NORMAN — Dear Dr. Fox: When my three littermate kittens turned adult back in 1998, one developed a urinary tract infection — I believe from one of the controlling littermates not allowing him to use the litter box.
I read your column about using a squirt gun around that time, and I tried it on the aggressive cat. It worked for a while, but then he got used to it and put up with getting soaked. Nobody got hurt, and he finally quit doing it.
Years later, the third littermate would come to the kitchen and get under my feet all the time. I would put him back in the living room, sometimes forcefully, but he would keep coming back in the kitchen. He would not mind me; he had a mind all his own.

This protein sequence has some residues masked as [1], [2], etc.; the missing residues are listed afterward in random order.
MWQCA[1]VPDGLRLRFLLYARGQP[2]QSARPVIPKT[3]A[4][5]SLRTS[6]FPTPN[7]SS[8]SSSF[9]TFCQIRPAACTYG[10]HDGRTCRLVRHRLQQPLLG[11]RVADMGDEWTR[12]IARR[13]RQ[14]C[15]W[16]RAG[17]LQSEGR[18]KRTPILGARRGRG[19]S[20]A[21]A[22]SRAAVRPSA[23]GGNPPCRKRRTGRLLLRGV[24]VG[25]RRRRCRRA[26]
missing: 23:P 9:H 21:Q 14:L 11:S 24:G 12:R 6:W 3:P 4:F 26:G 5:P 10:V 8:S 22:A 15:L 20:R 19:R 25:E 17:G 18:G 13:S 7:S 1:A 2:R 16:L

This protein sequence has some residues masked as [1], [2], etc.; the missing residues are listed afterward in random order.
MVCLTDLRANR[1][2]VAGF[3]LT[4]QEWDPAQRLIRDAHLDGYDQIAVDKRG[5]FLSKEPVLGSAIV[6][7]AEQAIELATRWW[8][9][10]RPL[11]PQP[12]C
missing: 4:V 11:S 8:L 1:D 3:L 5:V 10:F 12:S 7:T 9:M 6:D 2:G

Once he made up his mind to do something, he wouldn’t quit unless I got mad. Finally, I tried showing him the broom. This was scary to him, and he finally quit coming in.
— D.L., Maryland Heights, Md.
Dear D.L.: Your observations on training your cat may be helpful to other people who are learning the ropes with their felines when it comes to inhibiting unwanted behaviors. Pain from slapping is unacceptable, and acute discomfort with a spray of water can become habituated to, as you found out with your cat.
But hold on. The cat getting “under (your) feet” may be showing affection or really hungry, so keep your cool. In many instances, as when your cats are playing too rough, a loud yell followed by a handclap or tossing a towel over them will break up a spat. You are distracting them by triggering the startle response.
I do not intervene until one of our cats gives a distress scream or is cornered and assuming a defensive posture.